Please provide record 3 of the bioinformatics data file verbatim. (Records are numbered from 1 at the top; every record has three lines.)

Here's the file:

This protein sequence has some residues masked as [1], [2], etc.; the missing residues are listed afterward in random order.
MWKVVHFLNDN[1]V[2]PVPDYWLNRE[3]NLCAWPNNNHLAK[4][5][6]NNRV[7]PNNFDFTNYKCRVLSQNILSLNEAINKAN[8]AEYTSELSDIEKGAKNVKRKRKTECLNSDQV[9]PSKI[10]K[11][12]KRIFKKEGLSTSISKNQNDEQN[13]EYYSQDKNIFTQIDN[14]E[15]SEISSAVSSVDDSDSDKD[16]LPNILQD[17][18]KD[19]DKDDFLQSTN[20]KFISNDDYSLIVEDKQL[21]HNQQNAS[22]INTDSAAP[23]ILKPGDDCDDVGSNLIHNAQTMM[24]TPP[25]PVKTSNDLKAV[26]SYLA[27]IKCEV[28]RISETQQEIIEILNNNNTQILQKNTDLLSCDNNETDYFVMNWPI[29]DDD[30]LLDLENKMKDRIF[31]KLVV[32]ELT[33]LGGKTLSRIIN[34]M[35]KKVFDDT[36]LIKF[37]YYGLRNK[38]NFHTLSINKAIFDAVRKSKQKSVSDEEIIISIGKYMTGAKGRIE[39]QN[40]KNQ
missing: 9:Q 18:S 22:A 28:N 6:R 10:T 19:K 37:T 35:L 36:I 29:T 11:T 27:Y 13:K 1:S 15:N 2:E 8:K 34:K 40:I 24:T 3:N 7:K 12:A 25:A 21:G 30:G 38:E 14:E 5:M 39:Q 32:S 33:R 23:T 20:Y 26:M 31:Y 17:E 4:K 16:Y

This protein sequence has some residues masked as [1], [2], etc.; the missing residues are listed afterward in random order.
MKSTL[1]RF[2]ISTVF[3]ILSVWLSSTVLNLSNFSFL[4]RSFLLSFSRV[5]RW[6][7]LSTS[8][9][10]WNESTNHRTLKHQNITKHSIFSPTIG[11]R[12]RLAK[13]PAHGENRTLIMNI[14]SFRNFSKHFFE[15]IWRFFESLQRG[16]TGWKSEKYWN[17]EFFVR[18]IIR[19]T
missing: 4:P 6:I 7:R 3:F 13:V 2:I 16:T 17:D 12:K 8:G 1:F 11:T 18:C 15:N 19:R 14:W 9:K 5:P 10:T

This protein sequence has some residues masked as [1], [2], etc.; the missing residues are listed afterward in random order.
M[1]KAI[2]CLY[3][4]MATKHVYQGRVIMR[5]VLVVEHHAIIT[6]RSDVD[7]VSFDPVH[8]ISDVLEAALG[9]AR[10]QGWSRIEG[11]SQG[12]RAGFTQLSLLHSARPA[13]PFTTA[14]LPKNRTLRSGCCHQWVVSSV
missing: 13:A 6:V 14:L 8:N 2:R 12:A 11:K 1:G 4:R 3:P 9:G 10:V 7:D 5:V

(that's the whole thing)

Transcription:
This protein sequence has some residues masked as [1], [2], etc.; the missing residues are listed afterward in random order.
M[1]KAI[2]CLY[3][4]MATKHVYQGRVIMR[5]VLVVEHHAIIT[6]RSDVD[7]VSFDPVH[8]ISDVLEAALG[9]AR[10]QGWSRIEG[11]SQG[12]RAGFTQLSLLHSARPA[13]PFTTA[14]LPKNRTLRSGCCHQWVVSSV
missing: 13:A 6:V 14:L 8:N 2:R 12:A 11:K 1:G 4:R 3:P 9:G 10:V 7:D 5:V